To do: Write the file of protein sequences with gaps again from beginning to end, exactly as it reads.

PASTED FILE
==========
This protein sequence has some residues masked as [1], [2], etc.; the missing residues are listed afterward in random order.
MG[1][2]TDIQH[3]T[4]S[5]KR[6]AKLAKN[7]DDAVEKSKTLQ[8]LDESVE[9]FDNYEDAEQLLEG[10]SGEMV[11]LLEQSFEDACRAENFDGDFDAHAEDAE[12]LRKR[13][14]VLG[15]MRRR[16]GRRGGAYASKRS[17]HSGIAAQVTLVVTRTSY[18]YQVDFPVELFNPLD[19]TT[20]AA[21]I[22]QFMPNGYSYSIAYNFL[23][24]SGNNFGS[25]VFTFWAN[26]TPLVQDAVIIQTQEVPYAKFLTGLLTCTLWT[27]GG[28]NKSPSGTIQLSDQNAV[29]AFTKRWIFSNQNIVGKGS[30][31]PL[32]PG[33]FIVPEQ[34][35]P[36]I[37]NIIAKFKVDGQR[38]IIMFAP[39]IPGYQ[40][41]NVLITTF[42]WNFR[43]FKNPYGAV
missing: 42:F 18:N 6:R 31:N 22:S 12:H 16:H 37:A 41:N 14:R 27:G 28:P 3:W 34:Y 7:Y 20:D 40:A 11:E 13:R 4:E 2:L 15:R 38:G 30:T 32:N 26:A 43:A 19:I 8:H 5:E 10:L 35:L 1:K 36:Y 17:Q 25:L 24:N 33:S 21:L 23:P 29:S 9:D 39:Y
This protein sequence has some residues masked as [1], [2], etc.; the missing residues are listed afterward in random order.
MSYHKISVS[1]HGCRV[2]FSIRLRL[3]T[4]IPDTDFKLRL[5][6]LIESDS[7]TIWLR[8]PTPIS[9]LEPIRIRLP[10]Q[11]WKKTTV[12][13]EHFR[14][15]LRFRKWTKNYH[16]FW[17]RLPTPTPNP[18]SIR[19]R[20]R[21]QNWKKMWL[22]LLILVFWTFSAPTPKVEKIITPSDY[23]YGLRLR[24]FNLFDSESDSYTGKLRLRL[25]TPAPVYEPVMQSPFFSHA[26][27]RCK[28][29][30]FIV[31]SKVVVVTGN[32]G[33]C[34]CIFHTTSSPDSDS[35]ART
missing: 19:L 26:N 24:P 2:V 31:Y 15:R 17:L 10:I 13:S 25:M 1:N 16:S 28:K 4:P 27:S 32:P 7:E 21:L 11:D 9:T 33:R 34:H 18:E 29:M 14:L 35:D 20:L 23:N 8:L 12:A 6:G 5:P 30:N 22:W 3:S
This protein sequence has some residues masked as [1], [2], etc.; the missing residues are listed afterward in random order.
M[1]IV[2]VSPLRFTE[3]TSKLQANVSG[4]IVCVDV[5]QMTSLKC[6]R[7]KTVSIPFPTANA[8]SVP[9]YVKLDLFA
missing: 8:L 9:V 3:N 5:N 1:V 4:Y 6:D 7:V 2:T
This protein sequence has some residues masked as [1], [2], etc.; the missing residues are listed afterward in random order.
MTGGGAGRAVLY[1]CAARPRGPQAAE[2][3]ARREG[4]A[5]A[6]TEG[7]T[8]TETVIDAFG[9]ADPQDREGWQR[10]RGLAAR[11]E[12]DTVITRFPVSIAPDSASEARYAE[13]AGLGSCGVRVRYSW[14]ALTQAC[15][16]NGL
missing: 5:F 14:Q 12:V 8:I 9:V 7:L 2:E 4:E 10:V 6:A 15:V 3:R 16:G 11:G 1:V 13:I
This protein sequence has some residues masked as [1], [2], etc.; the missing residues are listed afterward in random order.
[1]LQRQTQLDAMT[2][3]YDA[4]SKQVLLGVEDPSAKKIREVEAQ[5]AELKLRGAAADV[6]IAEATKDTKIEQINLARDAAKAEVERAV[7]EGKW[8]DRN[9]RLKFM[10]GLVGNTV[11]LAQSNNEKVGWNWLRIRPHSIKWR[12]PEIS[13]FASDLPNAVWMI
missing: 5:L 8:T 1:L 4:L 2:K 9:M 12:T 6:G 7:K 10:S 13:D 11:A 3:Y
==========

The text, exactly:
This protein sequence has some residues masked as [1], [2], etc.; the missing residues are listed afterward in random order.
MG[1][2]TDIQH[3]T[4]S[5]KR[6]AKLAKN[7]DDAVEKSKTLQ[8]LDESVE[9]FDNYEDAEQLLEG[10]SGEMV[11]LLEQSFEDACRAENFDGDFDAHAEDAE[12]LRKR[13][14]VLG[15]MRRR[16]GRRGGAYASKRS[17]HSGIAAQVTLVVTRTSY[18]YQVDFPVELFNPLD[19]TT[20]AA[21]I[22]QFMPNGYSYSIAYNFL[23][24]SGNNFGS[25]VFTFWAN[26]TPLVQDAVIIQTQEVPYAKFLTGLLTCTLWT[27]GG[28]NKSPSGTIQLSDQNAV[29]AFTKRWIFSNQNIVGKGS[30][31]PL[32]PG[33]FIVPEQ[34][35]P[36]I[37]NIIAKFKVDGQR[38]IIMFAP[39]IPGYQ[40][41]NVLITTF[42]WNFR[43]FKNPYGAV
missing: 42:F 18:N 6:R 31:N 22:S 12:H 16:H 37:A 41:N 14:R 27:G 28:P 3:W 34:Y 7:Y 20:D 40:A 11:E 13:R 4:E 2:L 15:R 38:G 30:T 32:N 26:A 43:A 19:I 8:H 5:E 10:L 35:L 1:K 36:Y 17:Q 25:L 24:N 33:S 21:L 23:P 29:S 9:D 39:Y
This protein sequence has some residues masked as [1], [2], etc.; the missing residues are listed afterward in random order.
MSYHKISVS[1]HGCRV[2]FSIRLRL[3]T[4]IPDTDFKLRL[5][6]LIESDS[7]TIWLR[8]PTPIS[9]LEPIRIRLP[10]Q[11]WKKTTV[12][13]EHFR[14][15]LRFRKWTKNYH[16]FW[17]RLPTPTPNP[18]SIR[19]R[20]R[21]QNWKKMWL[22]LLILVFWTFSAPTPKVEKIITPSDY[23]YGLRLR[24]FNLFDSESDSYTGKLRLRL[25]TPAPVYEPVMQSPFFSHA[26][27]RCK[28][29][30]FIV[31]SKVVVVTGN[32]G[33]C[34]CIFHTTSSPDSDS[35]ART
missing: 19:L 26:N 24:P 2:V 31:Y 15:R 17:L 10:I 13:S 25:M 1:N 16:S 28:K 4:P 27:S 32:P 7:E 21:L 11:D 9:T 33:R 34:H 18:E 29:M 14:L 35:D 20:L 23:N 8:L 12:A 6:G 5:P 30:N 22:W 3:S
This protein sequence has some residues masked as [1], [2], etc.; the missing residues are listed afterward in random order.
M[1]IV[2]VSPLRFTE[3]TSKLQANVSG[4]IVCVDV[5]QMTSLKC[6]R[7]KTVSIPFPTANA[8]SVP[9]YVKLDLFA
missing: 8:L 9:V 3:N 5:N 1:V 4:Y 6:D 7:V 2:T
This protein sequence has some residues masked as [1], [2], etc.; the missing residues are listed afterward in random order.
MTGGGAGRAVLY[1]CAARPRGPQAAE[2][3]ARREG[4]A[5]A[6]TEG[7]T[8]TETVIDAFG[9]ADPQDREGWQR[10]RGLAAR[11]E[12]DTVITRFPVSIAPDSASEARYAE[13]AGLGSCGVRVRYSW[14]ALTQAC[15][16]NGL
missing: 5:F 14:Q 12:V 8:I 9:V 7:L 2:E 4:E 10:V 6:A 15:V 3:R 16:G 11:G 1:V 13:I
This protein sequence has some residues masked as [1], [2], etc.; the missing residues are listed afterward in random order.
[1]LQRQTQLDAMT[2][3]YDA[4]SKQVLLGVEDPSAKKIREVEAQ[5]AELKLRGAAADV[6]IAEATKDTKIEQINLARDAAKAEVERAV[7]EGKW[8]DRN[9]RLKFM[10]GLVGNTV[11]LAQSNNEKVGWNWLRIRPHSIKWR[12]PEIS[13]FASDLPNAVWMI
missing: 5:L 8:T 1:L 4:L 2:K 9:M 12:T 6:G 7:K 10:S 13:D 11:A 3:Y